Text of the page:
In the case with Lady CN, they were all immediate post-laying destructions and in every of her case, there was no obvious triggers observed to be present at the moment of destruction. There was also no visible or audible signs of excitement from both birds, before and after each exhibition of the behaviour, further indicating that there was an absence of an external trigger. Furthermore, there was hardly any time-lag between completion of laying and commencement of destruction to allow for a trigger to take place.

The eggs were not simply thrown out of the nest as commonly observed but instead, each was deliberately brought down to the cage floor to be consumed. However, there is also no reason to believe that the egg-consuming part of the behaviour is of a resource saving nature to recover part of the invested nutrients, since there was never any hint of imminent danger to incite abandonment of the nest. be continued

Sunday, March 16, 2014

The Lady is at it again!

The incorrigible Lady CN destroyed her first egg of the season this morning, immediately after laying it.

Friday, March 7, 2014

Kicking off for 2014

Our plan for this year is to breed from 4 or 5 pairs. Over the last few months, Yap and I had put in some efforts to get the selected birds ready. Guided by the vision towards producing good captive breds worthy of approval by fellow hobbyists, lots of thoughts had went into the matching up of the pairs.

Funkie had just finished his annual molt and is already well into breeding form. He is matched up with Lady Chiak Nung despite her notorious egg-eating habit. We would be very happy if this pairing could produce a couple of offsprings successfully. Lady CN has very desirable tail feather characteristics. Her tail feathers are of the right texture, not too soft as to render them to be easily worn out before the annual molt, yet well curved. Her two longest tail feathers are always in place, molt after molt, overlapping throughout their entire lengths. This, I think is what is quite lacking in many long-tailed birds. Few super long-tailed birds can carry their long tails well all the time. Skyhawk (owned by DDS and closely related to Lady CN) has always been my model for tail feather perfection and this is one of the desired traits that we had wished to be able to breed into our birds. Of course, there is a high chance that we may not be able to get anything out of this pairing if she continues with her egg-eating habit and since we do not plan on robbing her eggs to artificially incubate. Although we have other proven females at our disposal, still, we would think that the risk is well worth taking.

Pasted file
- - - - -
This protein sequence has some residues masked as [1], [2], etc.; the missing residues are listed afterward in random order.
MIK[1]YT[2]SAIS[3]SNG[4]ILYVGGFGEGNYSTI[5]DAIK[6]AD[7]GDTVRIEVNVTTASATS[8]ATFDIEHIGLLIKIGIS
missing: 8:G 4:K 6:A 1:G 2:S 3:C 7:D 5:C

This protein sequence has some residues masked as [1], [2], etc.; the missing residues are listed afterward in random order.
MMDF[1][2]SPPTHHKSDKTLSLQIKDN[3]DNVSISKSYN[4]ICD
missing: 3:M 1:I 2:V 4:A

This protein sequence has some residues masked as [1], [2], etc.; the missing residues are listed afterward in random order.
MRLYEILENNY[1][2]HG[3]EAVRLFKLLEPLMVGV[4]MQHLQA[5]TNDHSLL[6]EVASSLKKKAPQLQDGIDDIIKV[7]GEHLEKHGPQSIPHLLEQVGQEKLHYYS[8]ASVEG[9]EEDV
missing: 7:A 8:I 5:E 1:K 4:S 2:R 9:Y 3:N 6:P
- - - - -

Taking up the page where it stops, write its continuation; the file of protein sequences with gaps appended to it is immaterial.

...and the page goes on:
Our other pairings so far this year are mostly pairings of first molts, including Funkie's son Rock. Rock is paired with another first molt female (supplied by DDS) that we had named Ross. Rock is now about 7 months old and could be too young but sooner or later, we will be able to obtain some linebred offsprings from this pairing. Rock has turned out to be as good as we could wish for and is quite identical to Funkie in many ways, including the character, display style and songs.

I had also obtained an outcrossed male from DDS and named him Mr PK. He is super strong in character and also possesses great tail feather texture. He is now being bred back to the proven line and paired up with Baby Jane, daughter of Flame and one of the finest linebred females I have seen so far from DDS. Mr Pk is a first molt and Baby Jane has just completed her second.

Here is a video of the pairing of Funkie to Lady CN.